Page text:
With all this done I just jumped across the line of 800 hours worked on the plane. When I had ordered the first subkit and estimating how long it would take me, I thought that I should be done by now. I guess the decision to prime easily cost me 250 - 300 hours. Not that I would be much farther to First Flight, as I had just likely waited longer for SkyView, but at least I could have done something else with that time :-).

Sunday, March 11, 2012

Canopy Installed

So after a not very eventful evening shift, I got up quite early and went back to where I had left of the day before. Finishing the screws on the skirts of the canopy.

The first half is easy to get at on each side but then you'll have to tip the canopy open to get to the rest of them.

On both sides I didn't rivet the handles onto the skirts yet. The reason is that I am out of spray can primer and as these are mounted outside and could get exposed to rain, I definitely want to put a coat of primer on the backside of these handles that face the skirts' surface.
Then I ran into a problem that needed time to fix. When installing the latch handle I saw that the eccentric hole created such a large gap on one side that I didn't want to leave it like this.

The solution came in form of a tube of Dynaflex 230 (clear) which is an indoor/outdoor sealant. I tried it on a piece of scrap plexiglass and it doesn't seem to affect it at all.

So I applied it into the gap and smoothened it out before letting it sit. Unfortunately, it takes about 24h to fully cure and I did want to clean up before installing the handle.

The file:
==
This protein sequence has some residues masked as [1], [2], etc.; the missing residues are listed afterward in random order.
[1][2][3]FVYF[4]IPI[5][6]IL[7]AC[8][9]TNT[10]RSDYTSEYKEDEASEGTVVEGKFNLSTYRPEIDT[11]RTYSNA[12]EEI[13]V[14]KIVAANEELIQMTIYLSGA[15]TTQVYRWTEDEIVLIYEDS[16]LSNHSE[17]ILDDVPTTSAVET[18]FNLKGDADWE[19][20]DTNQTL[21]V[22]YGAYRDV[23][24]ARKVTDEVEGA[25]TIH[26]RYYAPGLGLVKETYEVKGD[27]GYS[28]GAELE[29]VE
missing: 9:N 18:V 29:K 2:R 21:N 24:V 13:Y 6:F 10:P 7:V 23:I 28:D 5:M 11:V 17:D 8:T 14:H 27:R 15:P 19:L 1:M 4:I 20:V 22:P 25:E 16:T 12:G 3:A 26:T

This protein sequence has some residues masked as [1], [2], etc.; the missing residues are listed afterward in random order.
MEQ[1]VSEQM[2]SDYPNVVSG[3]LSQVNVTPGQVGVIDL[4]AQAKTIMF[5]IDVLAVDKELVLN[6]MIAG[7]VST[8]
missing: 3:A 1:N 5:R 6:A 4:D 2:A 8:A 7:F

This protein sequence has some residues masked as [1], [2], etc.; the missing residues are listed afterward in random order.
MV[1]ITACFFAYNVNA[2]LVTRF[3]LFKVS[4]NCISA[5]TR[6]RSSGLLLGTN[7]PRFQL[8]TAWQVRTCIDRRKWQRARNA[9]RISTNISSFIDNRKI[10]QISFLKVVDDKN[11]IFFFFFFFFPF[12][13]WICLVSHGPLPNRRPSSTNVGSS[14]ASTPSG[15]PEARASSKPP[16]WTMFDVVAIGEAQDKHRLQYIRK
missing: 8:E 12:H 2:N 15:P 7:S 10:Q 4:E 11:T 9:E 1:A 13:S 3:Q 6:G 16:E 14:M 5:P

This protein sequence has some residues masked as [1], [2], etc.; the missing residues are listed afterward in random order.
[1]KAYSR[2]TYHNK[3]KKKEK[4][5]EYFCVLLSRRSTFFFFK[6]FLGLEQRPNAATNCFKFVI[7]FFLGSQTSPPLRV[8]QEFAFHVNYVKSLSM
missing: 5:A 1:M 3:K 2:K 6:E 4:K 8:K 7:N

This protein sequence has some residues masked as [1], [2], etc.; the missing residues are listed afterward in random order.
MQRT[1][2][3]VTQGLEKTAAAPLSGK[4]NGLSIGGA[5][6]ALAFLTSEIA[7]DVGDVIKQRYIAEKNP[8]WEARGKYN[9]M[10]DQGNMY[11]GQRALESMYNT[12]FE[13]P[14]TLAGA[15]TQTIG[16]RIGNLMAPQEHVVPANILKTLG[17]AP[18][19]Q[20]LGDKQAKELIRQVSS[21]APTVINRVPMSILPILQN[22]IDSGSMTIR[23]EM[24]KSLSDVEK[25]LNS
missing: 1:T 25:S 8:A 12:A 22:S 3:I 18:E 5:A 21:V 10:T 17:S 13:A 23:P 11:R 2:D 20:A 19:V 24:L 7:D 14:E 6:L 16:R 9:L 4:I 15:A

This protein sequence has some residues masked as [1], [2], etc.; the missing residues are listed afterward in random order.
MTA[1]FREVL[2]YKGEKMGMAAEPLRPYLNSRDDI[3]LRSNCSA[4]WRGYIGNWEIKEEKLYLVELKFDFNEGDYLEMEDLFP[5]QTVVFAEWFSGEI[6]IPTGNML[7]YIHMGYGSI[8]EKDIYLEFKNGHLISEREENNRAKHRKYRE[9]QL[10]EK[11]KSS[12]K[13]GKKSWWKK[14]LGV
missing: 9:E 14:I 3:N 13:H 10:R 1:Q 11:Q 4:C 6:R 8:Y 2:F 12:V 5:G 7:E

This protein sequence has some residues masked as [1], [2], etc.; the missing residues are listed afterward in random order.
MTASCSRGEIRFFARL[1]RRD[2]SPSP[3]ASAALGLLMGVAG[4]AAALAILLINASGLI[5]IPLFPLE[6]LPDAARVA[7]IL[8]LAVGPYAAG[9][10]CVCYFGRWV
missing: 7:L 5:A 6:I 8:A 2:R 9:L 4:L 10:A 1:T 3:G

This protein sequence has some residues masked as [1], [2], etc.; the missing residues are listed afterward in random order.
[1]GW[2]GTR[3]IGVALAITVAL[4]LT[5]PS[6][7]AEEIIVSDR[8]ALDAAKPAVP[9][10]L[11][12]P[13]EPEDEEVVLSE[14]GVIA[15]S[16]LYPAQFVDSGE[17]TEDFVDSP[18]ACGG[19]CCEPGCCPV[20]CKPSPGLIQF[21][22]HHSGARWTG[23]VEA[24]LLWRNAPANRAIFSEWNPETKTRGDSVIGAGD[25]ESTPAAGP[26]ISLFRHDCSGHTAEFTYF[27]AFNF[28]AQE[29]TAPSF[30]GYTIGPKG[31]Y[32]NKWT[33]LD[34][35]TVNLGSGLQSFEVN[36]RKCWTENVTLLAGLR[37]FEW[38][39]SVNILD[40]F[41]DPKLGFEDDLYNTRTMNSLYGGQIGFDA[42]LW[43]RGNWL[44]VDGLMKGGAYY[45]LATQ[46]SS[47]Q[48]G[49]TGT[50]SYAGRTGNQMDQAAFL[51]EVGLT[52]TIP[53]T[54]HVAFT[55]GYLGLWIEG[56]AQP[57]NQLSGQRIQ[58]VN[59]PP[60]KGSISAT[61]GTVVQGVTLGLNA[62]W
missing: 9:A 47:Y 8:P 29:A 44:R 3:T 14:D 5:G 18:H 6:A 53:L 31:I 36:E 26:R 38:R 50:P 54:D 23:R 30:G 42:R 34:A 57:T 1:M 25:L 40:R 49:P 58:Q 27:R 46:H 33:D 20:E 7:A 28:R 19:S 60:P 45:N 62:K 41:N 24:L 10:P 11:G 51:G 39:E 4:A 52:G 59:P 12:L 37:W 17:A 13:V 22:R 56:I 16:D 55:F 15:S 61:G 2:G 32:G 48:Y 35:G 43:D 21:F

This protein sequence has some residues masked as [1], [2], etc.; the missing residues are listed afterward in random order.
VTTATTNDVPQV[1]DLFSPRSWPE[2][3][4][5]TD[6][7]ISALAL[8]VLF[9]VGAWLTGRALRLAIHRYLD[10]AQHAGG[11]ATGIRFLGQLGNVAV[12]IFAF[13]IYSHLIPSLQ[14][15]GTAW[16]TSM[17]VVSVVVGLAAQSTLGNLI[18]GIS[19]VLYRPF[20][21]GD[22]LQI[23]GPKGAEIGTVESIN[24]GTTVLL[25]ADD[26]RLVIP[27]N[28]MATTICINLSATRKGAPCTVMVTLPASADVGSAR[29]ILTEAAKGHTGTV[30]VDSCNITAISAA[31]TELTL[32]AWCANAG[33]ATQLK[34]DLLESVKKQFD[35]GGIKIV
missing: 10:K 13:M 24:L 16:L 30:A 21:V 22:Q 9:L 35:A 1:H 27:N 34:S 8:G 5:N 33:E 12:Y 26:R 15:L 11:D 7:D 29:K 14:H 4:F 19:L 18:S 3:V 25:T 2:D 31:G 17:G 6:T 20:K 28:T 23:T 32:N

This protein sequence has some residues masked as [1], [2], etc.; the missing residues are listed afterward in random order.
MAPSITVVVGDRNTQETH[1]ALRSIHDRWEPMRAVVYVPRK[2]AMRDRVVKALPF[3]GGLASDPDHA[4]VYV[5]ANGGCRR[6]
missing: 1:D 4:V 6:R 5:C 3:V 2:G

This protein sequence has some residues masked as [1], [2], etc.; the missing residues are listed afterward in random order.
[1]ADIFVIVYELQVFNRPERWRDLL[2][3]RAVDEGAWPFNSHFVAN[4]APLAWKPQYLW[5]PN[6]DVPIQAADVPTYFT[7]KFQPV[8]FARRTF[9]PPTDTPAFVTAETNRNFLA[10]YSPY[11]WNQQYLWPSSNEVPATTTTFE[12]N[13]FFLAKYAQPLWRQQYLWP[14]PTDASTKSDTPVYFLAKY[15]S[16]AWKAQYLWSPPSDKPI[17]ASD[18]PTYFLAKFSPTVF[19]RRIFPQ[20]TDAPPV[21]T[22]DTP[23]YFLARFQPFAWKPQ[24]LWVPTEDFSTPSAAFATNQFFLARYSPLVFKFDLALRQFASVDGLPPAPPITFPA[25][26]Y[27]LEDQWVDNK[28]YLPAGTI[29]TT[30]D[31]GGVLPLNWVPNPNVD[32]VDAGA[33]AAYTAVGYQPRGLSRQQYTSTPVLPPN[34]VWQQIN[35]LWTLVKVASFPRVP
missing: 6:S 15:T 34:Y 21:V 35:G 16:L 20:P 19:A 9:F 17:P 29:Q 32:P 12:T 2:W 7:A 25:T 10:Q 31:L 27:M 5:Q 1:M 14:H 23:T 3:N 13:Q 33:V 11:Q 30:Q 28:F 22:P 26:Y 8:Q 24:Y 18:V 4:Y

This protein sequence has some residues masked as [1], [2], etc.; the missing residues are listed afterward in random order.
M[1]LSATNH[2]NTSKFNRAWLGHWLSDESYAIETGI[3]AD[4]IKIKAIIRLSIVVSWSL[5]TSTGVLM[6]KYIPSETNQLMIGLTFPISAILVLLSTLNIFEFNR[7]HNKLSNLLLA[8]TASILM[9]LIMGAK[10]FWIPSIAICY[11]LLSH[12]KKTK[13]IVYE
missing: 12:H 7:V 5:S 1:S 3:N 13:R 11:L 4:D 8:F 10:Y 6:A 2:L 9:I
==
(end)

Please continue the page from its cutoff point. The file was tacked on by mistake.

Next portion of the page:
This stuff will stay flexible when cured, so I am not worried that it could separate or keep the canopy from expanding in heat. The handle installation will have to wait until this stuff is all cured, That's when it will lose its white color and turn clear. Cool stuff.
Looking ahead in the manual I found the next road block. I either lost a part from the bags or never inventoried it. Either way, I do have only one guide block. This part is referred to in the manual as C-1212 which must be a mistake as there is no such part in the whole kit. The only bag that contains canopy parts lists a C-1207 as guide block and there should be two but I can find only one. I ordered this part and I had to gasp when I saw the price. This 2"x.5"x.75" piece of plastic goes for $7.40 - plus shipping. Wow! What kind of a hitech polymer is this??
Anyway, I ordered it along with the parts for the fuel tank service bulletin although I am still not sure if I will install those brackets.

Look at step 1 in the upper left corner. It clearly says C-1212 and does so repeatedly throughout the instructions. Change it to C-1207 and you'll be able to find the part in the bags.